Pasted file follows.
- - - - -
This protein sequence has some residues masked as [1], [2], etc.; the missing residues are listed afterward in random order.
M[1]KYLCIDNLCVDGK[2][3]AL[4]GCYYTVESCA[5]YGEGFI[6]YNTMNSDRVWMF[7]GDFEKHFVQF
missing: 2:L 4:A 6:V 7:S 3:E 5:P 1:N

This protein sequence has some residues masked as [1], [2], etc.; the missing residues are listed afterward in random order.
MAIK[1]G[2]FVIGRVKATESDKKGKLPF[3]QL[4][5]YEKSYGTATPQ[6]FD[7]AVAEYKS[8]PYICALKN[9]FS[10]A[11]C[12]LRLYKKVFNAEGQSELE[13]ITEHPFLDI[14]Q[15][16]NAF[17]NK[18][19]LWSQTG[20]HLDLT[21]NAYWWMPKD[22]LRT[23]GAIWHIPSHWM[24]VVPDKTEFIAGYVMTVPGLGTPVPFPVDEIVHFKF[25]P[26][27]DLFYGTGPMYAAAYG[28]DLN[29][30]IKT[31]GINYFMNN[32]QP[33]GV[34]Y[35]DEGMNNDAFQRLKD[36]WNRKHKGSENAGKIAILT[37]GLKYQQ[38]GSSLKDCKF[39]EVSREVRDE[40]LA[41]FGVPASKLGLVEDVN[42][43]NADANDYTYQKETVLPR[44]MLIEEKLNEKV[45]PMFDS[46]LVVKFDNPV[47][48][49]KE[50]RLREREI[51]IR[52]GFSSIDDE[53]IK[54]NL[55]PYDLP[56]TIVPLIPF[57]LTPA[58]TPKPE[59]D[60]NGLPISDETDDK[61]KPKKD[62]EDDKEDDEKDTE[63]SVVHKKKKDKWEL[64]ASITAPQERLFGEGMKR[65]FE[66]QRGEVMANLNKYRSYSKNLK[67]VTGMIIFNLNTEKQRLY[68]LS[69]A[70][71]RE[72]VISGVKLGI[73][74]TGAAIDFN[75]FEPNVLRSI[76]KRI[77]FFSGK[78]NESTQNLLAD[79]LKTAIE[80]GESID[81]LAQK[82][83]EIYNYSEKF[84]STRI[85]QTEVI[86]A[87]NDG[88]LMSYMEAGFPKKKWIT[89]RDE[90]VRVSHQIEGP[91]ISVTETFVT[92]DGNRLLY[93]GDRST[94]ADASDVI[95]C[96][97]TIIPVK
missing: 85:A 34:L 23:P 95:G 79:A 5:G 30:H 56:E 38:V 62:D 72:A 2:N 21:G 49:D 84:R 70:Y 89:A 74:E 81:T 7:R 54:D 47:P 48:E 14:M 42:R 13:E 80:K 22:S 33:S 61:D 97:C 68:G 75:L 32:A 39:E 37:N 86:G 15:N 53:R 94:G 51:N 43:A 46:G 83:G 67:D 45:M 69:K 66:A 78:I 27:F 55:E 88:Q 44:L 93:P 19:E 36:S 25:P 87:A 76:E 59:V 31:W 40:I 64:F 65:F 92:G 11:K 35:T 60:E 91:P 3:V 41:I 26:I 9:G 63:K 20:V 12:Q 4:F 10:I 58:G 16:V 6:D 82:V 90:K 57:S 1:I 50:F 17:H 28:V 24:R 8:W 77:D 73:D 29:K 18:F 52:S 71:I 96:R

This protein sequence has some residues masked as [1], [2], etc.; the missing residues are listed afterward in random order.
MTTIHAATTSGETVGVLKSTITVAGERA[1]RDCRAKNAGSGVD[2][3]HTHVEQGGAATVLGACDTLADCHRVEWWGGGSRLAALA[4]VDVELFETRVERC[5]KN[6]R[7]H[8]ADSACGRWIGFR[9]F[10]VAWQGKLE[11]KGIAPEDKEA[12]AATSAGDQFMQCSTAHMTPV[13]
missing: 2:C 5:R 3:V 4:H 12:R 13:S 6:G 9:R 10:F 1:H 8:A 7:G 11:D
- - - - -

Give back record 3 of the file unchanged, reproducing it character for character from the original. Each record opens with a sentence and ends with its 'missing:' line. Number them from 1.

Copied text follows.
This protein sequence has some residues masked as [1], [2], etc.; the missing residues are listed afterward in random order.
MTTIHAATTSGETVGVLKSTITVAGERA[1]RDCRAKNAGSGVD[2][3]HTHVEQGGAATVLGACDTLADCHRVEWWGGGSRLAALA[4]VDVELFETRVERC[5]KN[6]R[7]H[8]ADSACGRWIGFR[9]F[10]VAWQGKLE[11]KGIAPEDKEA[12]AATSAGDQFMQCSTAHMTPV[13]
missing: 2:C 5:R 3:V 4:H 12:R 13:S 6:G 9:R 10:F 1:H 8:A 7:G 11:D